Ma, on edge at the airport, waiting for a hug Homecoming: Kaye Yarrell sent her son to Kenya last year to keep him off the mean streets. Now he's coming home, and she doesn't know what to expect.

July 03, 1998|By Lisa Pollak | Lisa Pollak,SUN STAFF

Editor's note: In May the Today section wrote about Kay Yarrell, a West Baltimore mother who sent her 12-year-old son to the Baraka School, a boarding school in Kenya run by the Abell Foundation. This week, Jerrell Milliner, now 13, arrived home for summer vacation. He is expected to return to Kenya for the second year of the two-year program in September. This is the epilogue to his mother's story.

A blind date. That's what it felt like. Funny to think of it that way, a blind date with your son, but for Kaye Yarrell, the questions -- and the fear -- were the same. Would he be taller? Thinner? Bigger? Would he have a mustache? Would he be the playful child she sent to Kenya last September, or a creature so quiet and calm that he might as well be a stranger?

Will he be wearing his glasses? He is supposed to be wearing his glasses.

As she waited at the airport, Kaye felt shaky and scared. She didn't know how to act. She didn't know what to say. Should she ask questions or wait for Jerrell to tell stories? Should she do his laundry or wait for him to run the washer himself? He might be independent now; he might not need her the way he used to.

"What if he doesn't hug you when he gets off the plane?" a neighbor had asked Kaye a few days earlier.

Well, then he won't.

But I'm quite sure he will.

Once she was the mother who couldn't let go. Who wanted to hold her child by her side forever. Who called the school each morning to make sure he'd arrived safely. Who ducked behind a car to watch him walk to the corner store.

But then something happened. Jerrell's grades got bad, his attitude got worse and by sixth grade his mother feared that he was headed for a life whose vices were all too visible in her West Baltimore neighborhood. And then he came home with the brochure for a school in Kenya, a school for seventh- and eighth-grade Baltimore boys in danger of becoming dropouts or worse.

"Ma," he'd said. "I'm going to Africa."

Last September she'd stood trembling at this very same airport, trying not to cry as she said goodbye to her only child. You have to do this, she told herself then. You have to let go.

Now, all these months later, she was not teary, but jittery, her stomach bobbing like the Mylar balloons ("Welcome home!" "I love you!") she'd bought for Jerrell the day before, after she'd mopped the kitchen and vacuumed the carpet and swept trash off the street; after she'd bought chips and made macaroni salad and prayed for no rain. The new bike gleamed in the living room. The new bedroom set was freshly dusted. Polo, the new `D dalmatian puppy, waited in a back room on quivery legs.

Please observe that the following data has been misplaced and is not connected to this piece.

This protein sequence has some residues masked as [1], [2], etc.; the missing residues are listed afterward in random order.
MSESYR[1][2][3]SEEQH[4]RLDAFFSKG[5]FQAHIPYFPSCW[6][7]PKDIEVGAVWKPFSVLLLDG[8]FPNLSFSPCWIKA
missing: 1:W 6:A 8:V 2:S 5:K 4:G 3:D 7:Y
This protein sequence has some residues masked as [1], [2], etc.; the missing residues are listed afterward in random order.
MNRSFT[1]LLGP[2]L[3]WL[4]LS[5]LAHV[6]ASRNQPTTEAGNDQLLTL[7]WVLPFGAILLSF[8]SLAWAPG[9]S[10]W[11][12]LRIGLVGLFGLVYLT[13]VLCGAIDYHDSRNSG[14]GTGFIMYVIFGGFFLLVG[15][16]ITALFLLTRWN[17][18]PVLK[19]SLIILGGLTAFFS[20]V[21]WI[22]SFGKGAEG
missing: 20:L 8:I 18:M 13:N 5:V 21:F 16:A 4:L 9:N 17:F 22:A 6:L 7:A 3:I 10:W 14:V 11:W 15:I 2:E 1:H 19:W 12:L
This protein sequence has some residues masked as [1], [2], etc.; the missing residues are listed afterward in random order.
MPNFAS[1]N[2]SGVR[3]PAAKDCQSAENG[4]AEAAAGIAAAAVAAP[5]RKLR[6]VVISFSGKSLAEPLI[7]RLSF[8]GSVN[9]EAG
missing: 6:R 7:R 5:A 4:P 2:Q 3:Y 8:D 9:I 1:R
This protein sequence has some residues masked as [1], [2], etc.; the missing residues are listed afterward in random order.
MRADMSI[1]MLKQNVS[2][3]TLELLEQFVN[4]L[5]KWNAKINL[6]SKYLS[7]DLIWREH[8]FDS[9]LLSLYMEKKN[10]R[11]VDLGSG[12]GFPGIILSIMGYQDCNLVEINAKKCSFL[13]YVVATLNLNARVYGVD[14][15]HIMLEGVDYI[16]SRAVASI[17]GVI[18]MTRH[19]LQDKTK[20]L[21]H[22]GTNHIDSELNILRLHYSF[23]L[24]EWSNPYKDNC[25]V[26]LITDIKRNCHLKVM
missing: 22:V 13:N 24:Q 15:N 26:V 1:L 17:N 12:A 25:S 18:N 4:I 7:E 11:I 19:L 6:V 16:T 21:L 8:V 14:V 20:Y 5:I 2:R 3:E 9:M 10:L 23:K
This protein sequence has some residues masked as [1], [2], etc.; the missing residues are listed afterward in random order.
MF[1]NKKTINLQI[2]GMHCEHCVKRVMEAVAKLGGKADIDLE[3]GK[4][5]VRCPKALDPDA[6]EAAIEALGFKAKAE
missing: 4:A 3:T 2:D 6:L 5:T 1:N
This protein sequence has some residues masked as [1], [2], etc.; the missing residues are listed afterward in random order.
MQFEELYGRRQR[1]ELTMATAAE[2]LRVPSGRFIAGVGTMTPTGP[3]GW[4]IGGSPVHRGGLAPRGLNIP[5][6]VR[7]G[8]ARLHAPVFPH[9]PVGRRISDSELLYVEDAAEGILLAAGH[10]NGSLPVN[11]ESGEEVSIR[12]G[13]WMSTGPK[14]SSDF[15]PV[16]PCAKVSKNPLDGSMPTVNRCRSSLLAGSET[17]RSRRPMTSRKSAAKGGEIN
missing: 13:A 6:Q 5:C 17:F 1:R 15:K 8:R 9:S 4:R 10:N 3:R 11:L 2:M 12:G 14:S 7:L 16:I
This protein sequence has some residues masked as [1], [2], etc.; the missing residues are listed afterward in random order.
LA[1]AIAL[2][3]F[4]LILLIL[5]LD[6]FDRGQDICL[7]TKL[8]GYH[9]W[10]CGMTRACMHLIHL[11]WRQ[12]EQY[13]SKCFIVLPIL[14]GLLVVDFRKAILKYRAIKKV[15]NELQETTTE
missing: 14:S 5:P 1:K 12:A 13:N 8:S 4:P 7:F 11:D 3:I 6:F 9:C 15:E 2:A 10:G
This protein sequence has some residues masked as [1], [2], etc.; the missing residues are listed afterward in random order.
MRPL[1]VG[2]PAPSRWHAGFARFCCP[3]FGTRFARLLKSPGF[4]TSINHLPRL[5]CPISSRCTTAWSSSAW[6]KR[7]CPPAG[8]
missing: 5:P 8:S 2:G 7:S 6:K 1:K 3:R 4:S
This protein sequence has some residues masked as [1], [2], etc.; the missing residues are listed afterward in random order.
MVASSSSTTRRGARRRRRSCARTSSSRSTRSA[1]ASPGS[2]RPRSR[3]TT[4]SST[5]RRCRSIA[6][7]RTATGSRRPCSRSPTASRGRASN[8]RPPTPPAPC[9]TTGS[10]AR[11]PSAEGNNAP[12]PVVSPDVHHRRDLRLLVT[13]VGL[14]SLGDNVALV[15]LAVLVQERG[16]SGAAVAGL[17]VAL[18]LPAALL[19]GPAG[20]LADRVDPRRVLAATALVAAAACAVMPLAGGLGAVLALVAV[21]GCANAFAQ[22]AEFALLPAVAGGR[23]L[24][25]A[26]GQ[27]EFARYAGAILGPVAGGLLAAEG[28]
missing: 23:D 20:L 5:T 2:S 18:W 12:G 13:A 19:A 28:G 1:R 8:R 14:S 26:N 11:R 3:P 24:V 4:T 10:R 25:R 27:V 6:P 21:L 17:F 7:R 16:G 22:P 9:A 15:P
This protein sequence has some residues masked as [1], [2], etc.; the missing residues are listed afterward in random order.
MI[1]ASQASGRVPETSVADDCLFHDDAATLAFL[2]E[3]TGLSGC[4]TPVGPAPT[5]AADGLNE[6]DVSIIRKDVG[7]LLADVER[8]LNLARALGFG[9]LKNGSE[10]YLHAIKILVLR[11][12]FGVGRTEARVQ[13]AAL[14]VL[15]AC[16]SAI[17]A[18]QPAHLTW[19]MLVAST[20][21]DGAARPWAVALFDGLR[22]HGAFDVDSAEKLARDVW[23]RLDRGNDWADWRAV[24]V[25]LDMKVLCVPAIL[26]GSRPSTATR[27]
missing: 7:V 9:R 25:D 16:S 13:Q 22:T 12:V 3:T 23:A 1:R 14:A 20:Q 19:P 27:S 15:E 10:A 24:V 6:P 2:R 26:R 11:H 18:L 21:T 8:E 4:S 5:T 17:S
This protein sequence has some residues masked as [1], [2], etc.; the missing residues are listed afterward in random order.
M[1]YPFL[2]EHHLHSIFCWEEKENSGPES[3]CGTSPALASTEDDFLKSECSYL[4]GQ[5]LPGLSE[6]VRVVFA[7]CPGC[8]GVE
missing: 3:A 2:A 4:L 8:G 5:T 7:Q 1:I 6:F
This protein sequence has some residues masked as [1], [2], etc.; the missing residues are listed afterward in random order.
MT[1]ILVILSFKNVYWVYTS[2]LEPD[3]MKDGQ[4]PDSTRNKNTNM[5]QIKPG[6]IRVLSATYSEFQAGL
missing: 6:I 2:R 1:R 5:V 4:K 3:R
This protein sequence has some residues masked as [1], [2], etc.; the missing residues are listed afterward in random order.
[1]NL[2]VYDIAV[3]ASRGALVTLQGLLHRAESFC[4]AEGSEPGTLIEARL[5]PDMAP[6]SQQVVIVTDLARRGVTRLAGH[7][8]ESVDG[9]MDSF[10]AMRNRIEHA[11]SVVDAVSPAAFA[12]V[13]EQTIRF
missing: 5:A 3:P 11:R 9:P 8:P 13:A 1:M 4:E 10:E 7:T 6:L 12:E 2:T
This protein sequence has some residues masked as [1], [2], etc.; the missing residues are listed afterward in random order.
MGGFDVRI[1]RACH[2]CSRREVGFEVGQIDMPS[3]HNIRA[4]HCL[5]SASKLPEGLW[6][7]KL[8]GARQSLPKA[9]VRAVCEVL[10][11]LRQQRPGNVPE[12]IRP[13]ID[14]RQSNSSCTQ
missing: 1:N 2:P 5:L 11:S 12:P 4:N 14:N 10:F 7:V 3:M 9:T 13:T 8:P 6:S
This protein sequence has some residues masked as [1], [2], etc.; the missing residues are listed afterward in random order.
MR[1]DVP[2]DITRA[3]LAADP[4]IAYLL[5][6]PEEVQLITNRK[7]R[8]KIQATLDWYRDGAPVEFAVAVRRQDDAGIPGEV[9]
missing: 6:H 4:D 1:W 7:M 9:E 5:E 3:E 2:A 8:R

At the airport, Kaye's legs quivered, too. The plane had landed and the boys were in customs; any minute they would come through the swinging gray doors.

For months she'd fantasized about running toward her son in slow motion, pushing aside crowds of people -- "Oh, Ma," he'd say, "Don't be embarrassing me" -- but now she stood trapped behind a rail and felt her heart rising into her throat. It was 4: 20 Tuesday afternoon. 4: 30. 4: 35.

At 4: 45 the doors swung open. Out they came: A woman in a black robe, a flight attendant in a red suit, a rolling, endless parade of luggage carts and suitcases, but no boys, no boys, why weren't there any boys?

"Where's my son?" the mother cried.

Then she tried to climb over the railing. Then she gave up and turned to the couple waiting next to her: "They went to Africa for nine months, and now they're coming back home."

"Nine months?" said the man.

"Nine months?" said the woman.

4: 45: "Where is he?"

4: 50: "Where's my baby?"

4: 55: "Where is my son? ... Oh my God ... Here they come. Lord have mercy, they're going to come out one at a time. This is torture ... Here's two of them ... Where's mine? Where's mine? Oh, my God ...Here's some more ... Where's mine? ... Oh, my God, Oh, my God ... Where's ... JERRELL!

Jerrell. Jerrell. Jerrell. Dashiki. Thin. Hair. Glasses.

Hugging.

Hugging.

Hugging.

"Ma, you're fogging up my glasses."

"Lord have mercy, look at you! You're wearing your glasses! Look you! I'm so proud of you! You know we're going to the barbershop, right? ... You look like an African, for real! ... What's up, boy? How was it? You all right? Thirsty? Hungry? ... Here's a comb, comb your hair. You want me to comb it? You want to wear it long, you're going to have to comb it ... "

He combed it. Then he got in the car and told her he wanted to study chemistry. He told her he was "the most famous soccer goalie at the Baraka School." He told her he'd started eating sardines and had spent the night in a Masai village and thought it was funny to see steering wheels on the left side of the car.

What do they speak over there?

Kiswahili.

Say something.

Something.

You ain't changed a bit

She told him he was taking a bath as soon as he got home, and that his pants were going in the trash and that she was making him an appointment with the dentist the next morning. She told him a new woman had moved into the house down the street.

Does she have any daughters?

You're still like that, huh?

They both yawned. Sitting side-by-side in the back seat, they leaned back their heads and closed their eyes. They were scrunched so close that it was hard to tell who was snoring. Kaye, like her son, slept most of the way home; not surprising, when you consider the length of her journey.

Pub Date: 7/03/98

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